View mode: basic / threaded / horizontal-split · Log in · Help
April 28, 2011
Matrix creation quiz
A little quiz. This is related to a recent post of mine in the main D newsgroup, but please don't take a look at that post yet. This is the original function:


double[][] matgen(int n) {
   double[][] a;
   double tmp = 1.0 / n / n;
   a.length = n;
   for (int i = 0; i < n; ++i) a[i].length = n;
   for (int i = 0; i < n; ++i)
       for (int j = 0; j < n; ++j)
           a[i][j] = tmp * (i - j) * (i + j);
   return a;
}


Second "improved" version:

double[][] matgen(int n) {
   double tmp = 1.0 / n / n;
   auto a = new double[][](n, n);
   foreach (i, row; a)
       foreach (j, ref x; row)
           x = tmp * (i - j) * (i + j);
   return a;
}


But the second nicer version has a bug, do you see it? :-)

Bye,
bearophile
April 28, 2011
Re: Matrix creation quiz
On 28-04-2011 13:02, bearophile wrote:
> A little quiz. This is related to a recent post of mine in the main D newsgroup, but please don't take a look at that post yet. This is the original function:
>
>
> double[][] matgen(int n) {
>      double[][] a;
>      double tmp = 1.0 / n / n;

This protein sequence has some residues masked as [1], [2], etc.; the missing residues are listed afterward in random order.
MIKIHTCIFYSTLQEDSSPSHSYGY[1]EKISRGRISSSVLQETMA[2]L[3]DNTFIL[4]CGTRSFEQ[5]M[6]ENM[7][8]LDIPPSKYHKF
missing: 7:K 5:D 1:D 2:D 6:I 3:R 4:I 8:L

>      a.length = n;
>      for (int i = 0; i<  n; ++i) a[i].length = n;
>      for (int i = 0; i<  n; ++i)
>          for (int j = 0; j<  n; ++j)
>              a[i][j] = tmp * (i - j) * (i + j);
>      return a;
> }
>
>
> Second "improved" version:
>
> double[][] matgen(int n) {
>      double tmp = 1.0 / n / n;
>      auto a = new double[][](n, n);
>      foreach (i, row; a)
>          foreach (j, ref x; row)
>              x = tmp * (i - j) * (i + j);
>      return a;
> }
>
>
> But the second nicer version has a bug, do you see it? :-)
>
> Bye,
> bearophile

The fact that 'i' and 'j' are deduced to type 'uint' in the second 
version. That's the kind of bug that would keep me up at night.

Cheers,
Pedro Rodrigues
April 28, 2011
Re: Matrix creation quiz
On Thu, 28 Apr 2011 08:02:40 -0400, bearophile <bearophileHUGS@lycos.com>  
wrote:

> A little quiz. This is related to a recent post of mine in the main D  
> newsgroup, but please don't take a look at that post yet. This is the  
> original function:
>
>
> double[][] matgen(int n) {
>     double[][] a;
>     double tmp = 1.0 / n / n;
>     a.length = n;